The Iron Prefect -- Cesare Mori
May 17, 2012
Born in the northern city of Pavia in January 1872, Cesare Mori passed his first seven years in an orphanage before his engineer father, Felice, and mother, Rachele Pizzamiglio, officially acknowledged the boy as their biological son.
Bound for a career in the Italian army, "height five feet seven inches, brown hair, brown eyes, reddish complexion, healthy teeth," he entered the Accademia militare di Torino in January 1889.
As a young lieutenant his first posting, in 1895, was in the southern seaport of Taranto. In this Pugliese city he met his future wife, Angelina Salvi. According to the regulations of that era, a future wife of a military officer had to be of "good family" and with an appropriate "military dowry." She had the first requisite but lacked the second. Mori, already revealing his resolute and individualistic personality, did not hesitate to resign his commission so that he could marry his dear angel, Angelina.
Cesare Mori took the Public Security placement in 1889, scoring first out of 107 participants. From his first posting in Bari, he was sent to Ravenna where he distinguished himself.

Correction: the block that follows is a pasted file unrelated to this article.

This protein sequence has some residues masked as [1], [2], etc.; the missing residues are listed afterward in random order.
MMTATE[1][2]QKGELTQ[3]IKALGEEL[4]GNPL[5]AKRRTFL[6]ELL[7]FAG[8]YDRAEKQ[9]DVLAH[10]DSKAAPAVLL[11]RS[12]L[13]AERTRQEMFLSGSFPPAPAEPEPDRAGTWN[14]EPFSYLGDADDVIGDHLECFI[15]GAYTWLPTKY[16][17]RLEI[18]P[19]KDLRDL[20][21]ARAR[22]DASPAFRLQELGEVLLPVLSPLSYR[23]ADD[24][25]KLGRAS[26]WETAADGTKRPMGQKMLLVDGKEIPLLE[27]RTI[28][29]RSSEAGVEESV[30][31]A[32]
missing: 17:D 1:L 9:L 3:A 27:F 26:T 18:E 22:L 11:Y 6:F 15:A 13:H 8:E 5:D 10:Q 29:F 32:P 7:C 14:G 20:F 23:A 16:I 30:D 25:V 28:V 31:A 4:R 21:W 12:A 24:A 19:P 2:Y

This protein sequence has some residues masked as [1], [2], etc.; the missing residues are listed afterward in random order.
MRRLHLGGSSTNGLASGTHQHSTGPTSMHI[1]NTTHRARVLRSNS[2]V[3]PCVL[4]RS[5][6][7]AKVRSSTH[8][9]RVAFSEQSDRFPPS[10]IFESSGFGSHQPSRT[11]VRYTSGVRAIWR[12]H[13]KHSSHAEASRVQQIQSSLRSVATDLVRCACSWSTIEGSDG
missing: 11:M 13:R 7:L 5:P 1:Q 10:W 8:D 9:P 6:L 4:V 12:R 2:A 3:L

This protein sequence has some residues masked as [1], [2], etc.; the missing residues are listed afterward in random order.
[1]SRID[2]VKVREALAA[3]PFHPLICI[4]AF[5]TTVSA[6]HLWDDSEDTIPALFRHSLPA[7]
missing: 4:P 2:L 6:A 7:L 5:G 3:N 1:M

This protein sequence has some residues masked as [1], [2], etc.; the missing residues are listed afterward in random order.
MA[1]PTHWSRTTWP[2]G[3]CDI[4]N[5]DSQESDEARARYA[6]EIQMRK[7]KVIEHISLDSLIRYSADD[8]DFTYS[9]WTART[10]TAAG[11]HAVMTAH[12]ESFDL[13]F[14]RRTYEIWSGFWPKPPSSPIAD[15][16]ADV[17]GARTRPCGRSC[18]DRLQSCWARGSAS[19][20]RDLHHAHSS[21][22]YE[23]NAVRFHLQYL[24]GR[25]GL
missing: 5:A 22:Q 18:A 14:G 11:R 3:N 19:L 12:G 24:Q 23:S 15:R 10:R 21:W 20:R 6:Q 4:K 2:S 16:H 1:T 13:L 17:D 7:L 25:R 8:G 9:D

In March of 1904 that he entered Castelvetrano in southwestern Sicily, a village up the road from the ancient Greek Acropoli of Selinunte. Present in town was an unscrupulous politician, one Nunzio Nasi, a schemer and supporter of the mafia, who held the political cards in the area. Surrounded by the kind of corruption and intrigue common in those days in the Sicilian political landscape was not demoralizing to Mori. He thrived in this climate of corruption, adding to his knowledge of things Sicilian, combating the mafia and the officials who worked hand-in-glove with them. Many of the police who worked in Sicily were of northern Italian origin. To be posted to Sicily was to many a cultural shock. They adjusted by doing little and allowing the mafia to continue to dispense its own form of justice. Cesare Mori was cut from another cloth. He had no intention of taking the easy way out and folding to mafia intimidation; in fact, he relished in the fight.